Mimos 95

Feature in Issue 7-4 | Winter 1995

This years festival, entitled Le Mime Son Cinéma, explored the affinity between mime and the cinema through the creations of international companies and artists, many of whom integrated the legacy of the seventh art to body expression.

The Mimos 1995 was attributed to choreographer Josef Nadj and his French Hungarian company Theatre Jel for Comedia Tempio (1990), based on the influence of opium on the life and works of Hungarian author Geza Csath. While the content of Nadj’s piece bursted with intensity, irony and absurdity, the form, which harmonised mime with dance, was highly rigorous and precise, from the tiniest head nod to the broader ensemble movements.

Hervé Diasnas Company’s Le Sourire de l’Aube depicted through dance, mime and circus two young men who resemble one another competing for the same woman. Diasnas masters dance, mime, magic and juggling simultaneously with technical perfection and clownesque virtuosity, provoking humour which alternates with graceful and well executed dance sequences.

Zygom’art from France in Les Marmousets offered spontaneous and natural mime clowning. American clown Jango Edwards, brought his company of six clowns, actors, mimes and magicians from Holland to perform Klones, a tribute to the art of the clown which incorporated burlesque, cinema and music hall along with the warmth of Edwards’ personality and his gift for interacting with spectators.

The French Ox Theatreland Company mixed plastic art, jazz, rock, dance, mime, film, video and laser art in a hallucinatory piece which portrayed the excesses of a turbulent lifestyle in a confused world. Unforgettable images evoked the apocalypse, AIDS, drug addiction, violence, materialistic values and the quest for pleasure of the decadent nineties in a sensually rich movement theatre. Cosmos Kolej company’s Ulysse à l’envers by Wladyslaw Znorko depicts one of the misty unattainable Blasquet Islands off the coast of Ireland inhabited by a group of women and a shipwrecked sailor. This visual fantasy of movement, narration and music challenged the imagination as well as stirred the spirit as it revealed human truths.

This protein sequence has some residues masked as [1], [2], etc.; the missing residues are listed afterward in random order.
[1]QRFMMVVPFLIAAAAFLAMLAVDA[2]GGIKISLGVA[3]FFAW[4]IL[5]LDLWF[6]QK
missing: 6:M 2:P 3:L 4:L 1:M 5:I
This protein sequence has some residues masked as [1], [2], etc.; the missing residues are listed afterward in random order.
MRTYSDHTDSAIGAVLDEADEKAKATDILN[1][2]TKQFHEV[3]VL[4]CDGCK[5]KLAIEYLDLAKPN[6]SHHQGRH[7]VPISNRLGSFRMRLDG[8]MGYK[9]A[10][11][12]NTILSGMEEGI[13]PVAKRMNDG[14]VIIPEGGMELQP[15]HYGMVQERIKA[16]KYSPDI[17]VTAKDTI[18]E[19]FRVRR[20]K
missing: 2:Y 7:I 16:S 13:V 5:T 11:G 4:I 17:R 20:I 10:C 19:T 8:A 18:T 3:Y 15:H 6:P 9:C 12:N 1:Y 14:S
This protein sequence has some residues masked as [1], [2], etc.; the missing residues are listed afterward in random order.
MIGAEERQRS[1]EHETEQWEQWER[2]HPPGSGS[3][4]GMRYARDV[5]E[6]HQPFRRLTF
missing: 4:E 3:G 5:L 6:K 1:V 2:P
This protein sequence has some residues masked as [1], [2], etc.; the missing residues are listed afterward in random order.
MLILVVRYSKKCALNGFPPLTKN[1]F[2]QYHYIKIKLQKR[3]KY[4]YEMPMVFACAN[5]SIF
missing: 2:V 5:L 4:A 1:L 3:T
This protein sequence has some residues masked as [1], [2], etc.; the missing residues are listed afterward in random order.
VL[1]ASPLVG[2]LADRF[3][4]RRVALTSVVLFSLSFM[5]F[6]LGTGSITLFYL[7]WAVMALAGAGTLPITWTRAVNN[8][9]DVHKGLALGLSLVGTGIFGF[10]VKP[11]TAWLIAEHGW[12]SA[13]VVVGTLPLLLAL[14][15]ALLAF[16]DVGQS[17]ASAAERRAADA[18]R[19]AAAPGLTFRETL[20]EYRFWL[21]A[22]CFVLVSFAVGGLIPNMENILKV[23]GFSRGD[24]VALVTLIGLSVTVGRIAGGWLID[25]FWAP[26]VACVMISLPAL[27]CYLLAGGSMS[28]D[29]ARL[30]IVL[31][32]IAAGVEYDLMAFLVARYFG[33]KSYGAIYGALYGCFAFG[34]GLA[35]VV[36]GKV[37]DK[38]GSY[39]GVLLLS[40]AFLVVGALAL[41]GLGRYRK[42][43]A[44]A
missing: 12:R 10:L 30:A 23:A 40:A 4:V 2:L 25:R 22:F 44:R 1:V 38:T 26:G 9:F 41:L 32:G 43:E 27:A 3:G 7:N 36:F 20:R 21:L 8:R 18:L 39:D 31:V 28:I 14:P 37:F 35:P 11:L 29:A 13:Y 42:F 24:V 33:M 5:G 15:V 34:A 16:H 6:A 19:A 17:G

Dondoro, a Japanese traditional theatre form combining acting, masks, and marionettes which is rarely seen, was revived in Hoichi Okamoto’s La Belle et la Moine. Joining his movements to those of a marionette of human size, Okamoto utilised Noh, Kabuki, Butoh and the art of Bunraku marionettes with a mastery and dramatic intensity difficult to match.

From Belgium, Tim Roos and Philippe De Maertelaseere of Wurre Wurre played birds on a Périgueux street comer. Perched on a rooftop they observed passers-by, swallowed salad leaves and made authentic bird calls. Their indoor show Don’t Wurre was comprised of Flemish flavoured low-key humour.

The French company Hors Strate presented in Groudeck two Gothic gargoyles on stilts which rubbed against the ancient stone facades of Périgueux. In a second creation entitled Aux Detours de la Nuit, three mysterious figures on stilts search at night for a magic star in the heavens. From Colombia, Palo Q’Sea’s Jeu de Carnival captivated spectators with lively masked monsters on stilts in colourful costumes, fireworks, giant ostriches, and awesome devils. Daniel Raffel’s Cinémarionettes utilised ragtime to accompany marionettes on a tiny outdoor stage performing The Photographer, which recreated the art and humour of the early silent films. The festival ended with Profil de Face’s L’Attaque du Train Plein de Dollars, a satirical homage to silent films and to the Hollywood western of the same title.

Under the banner of mime and cinema, the annual Mimos Festival again succeeded in revealing diverse international creations. Each summer the Festival continues to build an artistic haven for physical theatre artists worldwide which is fast earning the reputation of being one of the most experimental theatre events in Europe and North America.